NTRs provide access to potential benefits of commercial real estate
Are non-traded REITs right for you?
Non-traded REITs may be an attractive investment if any of the following apply to your situation:
- A portion of the dividend of a REIT is considered return of capital and/or a capital gain; in either case, this portion is tax favored, allowing more of an investor’s capital to compound
- You seek to take advantage of a professional team that manages daily operations of the properties
- You seek to diversify your investments outside of traditional stocks and bonds
- Non-traded REITs do not require a large amount of capital to invest; non-qualified accounts start at just $10,000, while qualified accounts begin at just $5,000
Note that an investment in non-traded REITs and Hartman vREIT XXI, Inc. (Hartman vREIT XXI) differs from an investment in direct real estate. For instance, an investment in direct real estate pays income from the cash flow from the properties. Hartman vREIT XXI may pay distributions from cash flow from operations of the properties the REIT owns, as well as from other sources, including borrowings and offering proceeds, which constitute a return of principal and may lower returns. The availability and timing of distributions Hartman vREIT XXI may pay is uncertain and cannot be assured. Additionally, Hartman vREIT XXI is subject to significant fees and expenses, which may lower returns. Remember, non-traded REITs, like an investment in direct real estate,do not provide ready liquidity, and if investors are able to redeem shares, the redemption price may be worth less than their original investment.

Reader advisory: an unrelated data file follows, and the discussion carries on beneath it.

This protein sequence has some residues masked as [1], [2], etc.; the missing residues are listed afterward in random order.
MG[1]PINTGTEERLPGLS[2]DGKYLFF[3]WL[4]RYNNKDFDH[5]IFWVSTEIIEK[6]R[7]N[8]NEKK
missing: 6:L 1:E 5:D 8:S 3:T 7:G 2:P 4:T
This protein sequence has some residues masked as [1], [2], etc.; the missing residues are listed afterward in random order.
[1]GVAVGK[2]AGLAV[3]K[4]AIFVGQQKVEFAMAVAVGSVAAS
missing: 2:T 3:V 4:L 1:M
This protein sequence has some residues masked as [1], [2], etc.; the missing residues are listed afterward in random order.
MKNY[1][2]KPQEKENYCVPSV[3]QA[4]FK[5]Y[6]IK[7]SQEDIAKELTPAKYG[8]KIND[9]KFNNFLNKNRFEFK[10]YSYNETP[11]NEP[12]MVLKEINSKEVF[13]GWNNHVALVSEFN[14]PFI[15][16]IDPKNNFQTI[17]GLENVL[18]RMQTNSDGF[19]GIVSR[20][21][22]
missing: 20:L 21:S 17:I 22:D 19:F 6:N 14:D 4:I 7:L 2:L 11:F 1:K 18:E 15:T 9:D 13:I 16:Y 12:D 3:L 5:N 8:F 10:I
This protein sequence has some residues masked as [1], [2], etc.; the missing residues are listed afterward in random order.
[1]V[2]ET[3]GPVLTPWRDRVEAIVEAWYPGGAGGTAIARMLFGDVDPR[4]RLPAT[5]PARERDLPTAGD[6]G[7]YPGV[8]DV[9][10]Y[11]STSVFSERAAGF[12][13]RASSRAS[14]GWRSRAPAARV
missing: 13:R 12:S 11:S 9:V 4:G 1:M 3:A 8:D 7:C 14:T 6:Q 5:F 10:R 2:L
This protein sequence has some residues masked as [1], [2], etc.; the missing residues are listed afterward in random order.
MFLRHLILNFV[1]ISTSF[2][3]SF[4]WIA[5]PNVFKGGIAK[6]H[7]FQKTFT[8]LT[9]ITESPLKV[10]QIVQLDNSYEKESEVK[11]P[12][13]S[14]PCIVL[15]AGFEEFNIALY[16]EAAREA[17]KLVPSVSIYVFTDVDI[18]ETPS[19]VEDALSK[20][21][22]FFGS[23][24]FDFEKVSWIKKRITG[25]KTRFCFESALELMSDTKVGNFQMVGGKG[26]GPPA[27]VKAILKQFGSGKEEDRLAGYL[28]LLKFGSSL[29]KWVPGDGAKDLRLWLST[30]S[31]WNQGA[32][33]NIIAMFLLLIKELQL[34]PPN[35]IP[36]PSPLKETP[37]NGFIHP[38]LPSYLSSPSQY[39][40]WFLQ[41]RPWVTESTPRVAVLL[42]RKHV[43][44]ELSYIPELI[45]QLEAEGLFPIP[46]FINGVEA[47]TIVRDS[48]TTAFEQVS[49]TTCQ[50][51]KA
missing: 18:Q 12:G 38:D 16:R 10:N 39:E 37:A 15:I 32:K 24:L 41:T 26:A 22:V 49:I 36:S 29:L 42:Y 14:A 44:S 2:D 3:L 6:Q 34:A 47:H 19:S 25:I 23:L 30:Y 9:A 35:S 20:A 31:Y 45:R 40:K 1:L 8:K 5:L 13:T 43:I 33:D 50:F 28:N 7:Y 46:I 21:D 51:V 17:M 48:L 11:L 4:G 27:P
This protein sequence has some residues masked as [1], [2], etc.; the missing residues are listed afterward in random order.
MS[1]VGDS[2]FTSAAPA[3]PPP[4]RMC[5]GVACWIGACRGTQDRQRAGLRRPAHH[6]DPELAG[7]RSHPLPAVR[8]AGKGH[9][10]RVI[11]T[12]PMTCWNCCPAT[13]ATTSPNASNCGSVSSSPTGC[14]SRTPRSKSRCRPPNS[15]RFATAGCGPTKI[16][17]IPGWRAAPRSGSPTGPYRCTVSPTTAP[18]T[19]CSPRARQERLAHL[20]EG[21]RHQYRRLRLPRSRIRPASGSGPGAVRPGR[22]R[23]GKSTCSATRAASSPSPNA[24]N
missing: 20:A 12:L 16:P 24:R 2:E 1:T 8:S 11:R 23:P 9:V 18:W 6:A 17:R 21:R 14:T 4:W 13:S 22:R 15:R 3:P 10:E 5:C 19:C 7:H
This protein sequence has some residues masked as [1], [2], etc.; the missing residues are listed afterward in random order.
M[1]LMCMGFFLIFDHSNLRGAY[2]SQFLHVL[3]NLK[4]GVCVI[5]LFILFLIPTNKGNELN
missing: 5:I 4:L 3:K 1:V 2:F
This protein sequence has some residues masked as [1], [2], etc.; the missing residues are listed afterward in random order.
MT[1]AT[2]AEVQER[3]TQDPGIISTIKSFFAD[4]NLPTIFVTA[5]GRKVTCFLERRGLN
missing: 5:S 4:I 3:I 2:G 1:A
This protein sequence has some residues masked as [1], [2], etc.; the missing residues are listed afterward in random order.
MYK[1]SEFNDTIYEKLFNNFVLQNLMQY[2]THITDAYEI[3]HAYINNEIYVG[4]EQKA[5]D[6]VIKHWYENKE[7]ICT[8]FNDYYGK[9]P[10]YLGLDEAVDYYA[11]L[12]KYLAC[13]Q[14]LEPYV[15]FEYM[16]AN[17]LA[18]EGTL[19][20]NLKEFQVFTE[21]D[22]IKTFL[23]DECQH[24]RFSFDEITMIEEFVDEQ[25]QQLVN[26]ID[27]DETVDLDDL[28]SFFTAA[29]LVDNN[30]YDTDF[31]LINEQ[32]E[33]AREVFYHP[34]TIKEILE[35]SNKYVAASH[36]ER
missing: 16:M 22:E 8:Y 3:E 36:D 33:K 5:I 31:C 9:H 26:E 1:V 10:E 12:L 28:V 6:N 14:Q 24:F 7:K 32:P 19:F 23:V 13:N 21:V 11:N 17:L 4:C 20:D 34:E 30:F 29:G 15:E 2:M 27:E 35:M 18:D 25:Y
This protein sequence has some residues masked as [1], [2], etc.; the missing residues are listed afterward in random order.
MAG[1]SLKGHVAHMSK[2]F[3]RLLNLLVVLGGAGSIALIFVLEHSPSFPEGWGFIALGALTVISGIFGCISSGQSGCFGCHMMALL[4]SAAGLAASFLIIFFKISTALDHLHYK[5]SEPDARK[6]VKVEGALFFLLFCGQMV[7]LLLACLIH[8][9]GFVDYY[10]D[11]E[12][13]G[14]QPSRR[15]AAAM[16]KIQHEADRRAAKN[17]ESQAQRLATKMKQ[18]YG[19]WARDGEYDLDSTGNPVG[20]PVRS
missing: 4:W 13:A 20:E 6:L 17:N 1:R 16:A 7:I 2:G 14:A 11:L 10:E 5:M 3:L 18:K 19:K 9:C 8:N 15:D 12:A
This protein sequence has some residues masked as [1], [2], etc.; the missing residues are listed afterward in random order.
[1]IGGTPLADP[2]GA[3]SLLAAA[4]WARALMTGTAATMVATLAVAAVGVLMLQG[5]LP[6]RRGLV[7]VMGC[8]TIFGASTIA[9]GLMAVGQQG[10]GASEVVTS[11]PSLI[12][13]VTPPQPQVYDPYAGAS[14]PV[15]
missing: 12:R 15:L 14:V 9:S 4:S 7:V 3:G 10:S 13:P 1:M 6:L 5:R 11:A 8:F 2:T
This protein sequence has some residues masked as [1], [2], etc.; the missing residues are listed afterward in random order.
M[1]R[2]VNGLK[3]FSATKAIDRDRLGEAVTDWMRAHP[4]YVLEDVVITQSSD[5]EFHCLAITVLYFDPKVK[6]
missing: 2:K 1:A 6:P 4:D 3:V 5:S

Investing in non-traded REITs, like Hartman vREIT XXI, Inc., involves a high degree of risk. You should carefully review the “Risk Factors” section of the prospectus for Hartman vREIT XXI, Inc., which contains a detailed discussion of the material risks that you should consider before you invest in shares of our common stock.